OK, so we have been hearing for awhile now that the obesity epidemic has many negative health ramifications both for adults, teens and children; it has also been reported that there are some pretty heavy financial concerns for this country associated with so many Americans being overweight, obese, and/or with the associated medical issues ... so what is it really that we are talking about financially? What are there economic costs?
According to the CDC, Centers for Disease Control (one of our country's most reliable institutions for medical information and research), the national economic cost of obesity involves a few factors:
direct medical costs - preventive, diagnostic, and treatment services related to obesity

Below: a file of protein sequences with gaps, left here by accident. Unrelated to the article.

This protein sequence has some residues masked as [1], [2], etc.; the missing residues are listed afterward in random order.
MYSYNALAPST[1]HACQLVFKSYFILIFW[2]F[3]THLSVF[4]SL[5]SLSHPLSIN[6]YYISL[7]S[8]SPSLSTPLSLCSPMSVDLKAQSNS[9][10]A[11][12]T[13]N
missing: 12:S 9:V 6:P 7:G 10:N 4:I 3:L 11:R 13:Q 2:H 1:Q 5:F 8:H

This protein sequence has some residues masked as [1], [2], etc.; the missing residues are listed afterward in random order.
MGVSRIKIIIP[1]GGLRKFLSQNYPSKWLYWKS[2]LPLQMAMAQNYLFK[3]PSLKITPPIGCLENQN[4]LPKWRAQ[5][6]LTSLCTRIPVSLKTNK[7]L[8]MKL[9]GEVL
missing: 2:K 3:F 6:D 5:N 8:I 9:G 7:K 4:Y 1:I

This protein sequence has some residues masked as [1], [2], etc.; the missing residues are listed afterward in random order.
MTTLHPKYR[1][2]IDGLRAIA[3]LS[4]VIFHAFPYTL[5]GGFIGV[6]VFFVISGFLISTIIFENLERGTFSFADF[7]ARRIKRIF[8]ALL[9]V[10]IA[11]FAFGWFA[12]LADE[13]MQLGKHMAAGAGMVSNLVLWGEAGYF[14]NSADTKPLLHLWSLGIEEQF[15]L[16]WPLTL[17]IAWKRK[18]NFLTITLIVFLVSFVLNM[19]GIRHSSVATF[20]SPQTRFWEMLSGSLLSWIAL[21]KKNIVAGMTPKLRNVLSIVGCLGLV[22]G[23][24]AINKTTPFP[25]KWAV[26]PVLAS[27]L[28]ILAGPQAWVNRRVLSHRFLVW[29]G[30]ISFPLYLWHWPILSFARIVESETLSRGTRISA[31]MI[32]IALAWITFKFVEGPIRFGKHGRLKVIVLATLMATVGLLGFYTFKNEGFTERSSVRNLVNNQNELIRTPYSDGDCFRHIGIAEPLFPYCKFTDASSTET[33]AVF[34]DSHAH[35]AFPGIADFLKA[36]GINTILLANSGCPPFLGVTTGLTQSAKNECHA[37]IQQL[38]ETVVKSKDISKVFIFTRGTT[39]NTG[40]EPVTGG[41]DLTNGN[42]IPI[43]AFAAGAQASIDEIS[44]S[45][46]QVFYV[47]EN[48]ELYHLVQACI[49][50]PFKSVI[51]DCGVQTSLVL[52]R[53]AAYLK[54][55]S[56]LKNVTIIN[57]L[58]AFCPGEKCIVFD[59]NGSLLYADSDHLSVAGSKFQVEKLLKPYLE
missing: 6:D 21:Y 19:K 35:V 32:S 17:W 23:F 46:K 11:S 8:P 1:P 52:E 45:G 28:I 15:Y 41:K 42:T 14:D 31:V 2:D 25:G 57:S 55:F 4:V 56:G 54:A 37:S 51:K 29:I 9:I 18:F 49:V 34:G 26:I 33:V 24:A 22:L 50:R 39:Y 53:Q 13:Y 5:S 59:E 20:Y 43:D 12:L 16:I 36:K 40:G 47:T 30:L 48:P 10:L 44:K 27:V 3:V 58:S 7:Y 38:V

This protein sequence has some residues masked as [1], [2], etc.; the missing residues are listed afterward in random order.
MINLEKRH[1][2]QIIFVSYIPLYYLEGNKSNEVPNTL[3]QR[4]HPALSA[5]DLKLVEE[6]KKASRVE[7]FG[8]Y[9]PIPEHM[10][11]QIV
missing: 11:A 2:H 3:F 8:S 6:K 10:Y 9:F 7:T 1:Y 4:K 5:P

indirect medical costs - morbidity and mortality costs. In other words, how obesity negatively impacts someone's life defined as value of income lost (present and future) from decreased productivity on the job, restricted activity, absenteeism, bed days, and premature death.
Studies done have shown that medical expenses associated with being overweight and obese are estimated to have reached as high as $92 billion in 2002 (Finkelstein, Fiebelkorn, and Wang 2003). Other studies estimate that our nation's obesity epidemic is costing the country more than $117 billion ( Office of the Surgeon General ) every year.
Children diagnosed with obesity are two to three times more likely to be hospitalized, adding to the medical costs. Studies have shown that there is a difference in whether a child has health insurance by private, Medicaid or not insured at all; Medicaid appears to carry a substantial burden of these costs. Rising childhood obesity rates suggest that these costs will continue to increase if nothing is done to reverse the trend.
We must not lose sight of the task at hand. This is a significant health problem and financial issue in what is now rapidly becoming a danger to ALL children, in ALL social classes, of ALL races, in ALL of the United States.